Input comes from the whole staff, including customer service representatives, shipping and fulfillment, the returns department, even human resources.
Art Director Maryalice Eckart relates an instance of the democratic, spontaneous spirit of creative participation at the catalog: “We were in a final proofing session for the Winter 2000 catalog. Our purchasing manager, Kerry Franz, who usually concentrates on the numbers … saw the holiday party image on the cover of the package stuffer and suggested we call it Holiday 2000,” which immediately made more sense to Eckart, and the idea was adopted.
Director of Marketing Stephanie Sanders Ferris followed a “gut feeling” in hiring Eckart, whose children go to school with Wright’s and Laufer’s in this college-filled area of Massachusetts.
“It’s her vision largely that makes us look like a bigger company than we are,” she says.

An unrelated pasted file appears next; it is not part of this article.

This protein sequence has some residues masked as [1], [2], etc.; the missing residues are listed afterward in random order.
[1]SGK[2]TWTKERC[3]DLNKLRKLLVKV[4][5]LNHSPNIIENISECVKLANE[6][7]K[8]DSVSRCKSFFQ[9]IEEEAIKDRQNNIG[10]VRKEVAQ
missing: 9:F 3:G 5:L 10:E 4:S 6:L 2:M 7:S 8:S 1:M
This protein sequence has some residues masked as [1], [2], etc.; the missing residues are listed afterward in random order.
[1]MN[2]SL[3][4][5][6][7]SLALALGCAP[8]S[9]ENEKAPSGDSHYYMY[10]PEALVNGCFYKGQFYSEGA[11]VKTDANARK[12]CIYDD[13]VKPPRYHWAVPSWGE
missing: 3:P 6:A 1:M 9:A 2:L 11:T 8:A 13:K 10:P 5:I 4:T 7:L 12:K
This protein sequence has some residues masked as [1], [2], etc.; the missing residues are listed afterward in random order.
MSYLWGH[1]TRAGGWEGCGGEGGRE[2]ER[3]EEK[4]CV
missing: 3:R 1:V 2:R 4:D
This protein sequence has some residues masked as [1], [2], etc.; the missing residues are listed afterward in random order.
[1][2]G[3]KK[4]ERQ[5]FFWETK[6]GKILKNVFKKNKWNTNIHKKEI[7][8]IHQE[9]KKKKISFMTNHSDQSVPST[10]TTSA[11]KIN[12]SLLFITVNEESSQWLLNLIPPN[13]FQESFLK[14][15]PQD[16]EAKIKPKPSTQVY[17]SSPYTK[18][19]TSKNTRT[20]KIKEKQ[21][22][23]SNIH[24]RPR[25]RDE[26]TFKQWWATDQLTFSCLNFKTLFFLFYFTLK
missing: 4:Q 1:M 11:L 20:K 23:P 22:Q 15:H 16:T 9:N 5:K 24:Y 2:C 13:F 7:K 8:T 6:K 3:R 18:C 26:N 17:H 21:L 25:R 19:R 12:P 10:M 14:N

Surprisingly, this is the first catalog Eckart has designed. Like many employees, she nursed her first child, and says she “liked the idea of designing for a company that does things I think are worthwhile.”
Creative Is Queen
Wright and the team avoid a hard-sell approach: “Dealing with breastfeeding mothers, we feel we always need to be subtle … We want our Web site or catalog to be something that relaxes people and makes them feel comfortable and confident in themselves. We don’t want to tell people ‘buy, buy, buy’—we want people to nurse first,” Wright says.
The front of the Fall book (to page 8) contains editorial copy only, mainly instructional or testimonial in nature. By contrast, “most catalogs start selling in the first or at latest by the second spread,” notes Wright. Thus Motherwear is “more like a magalog than a catalog … We found it hard to mix that information in with selling copy. We felt that people really needed to know that information.”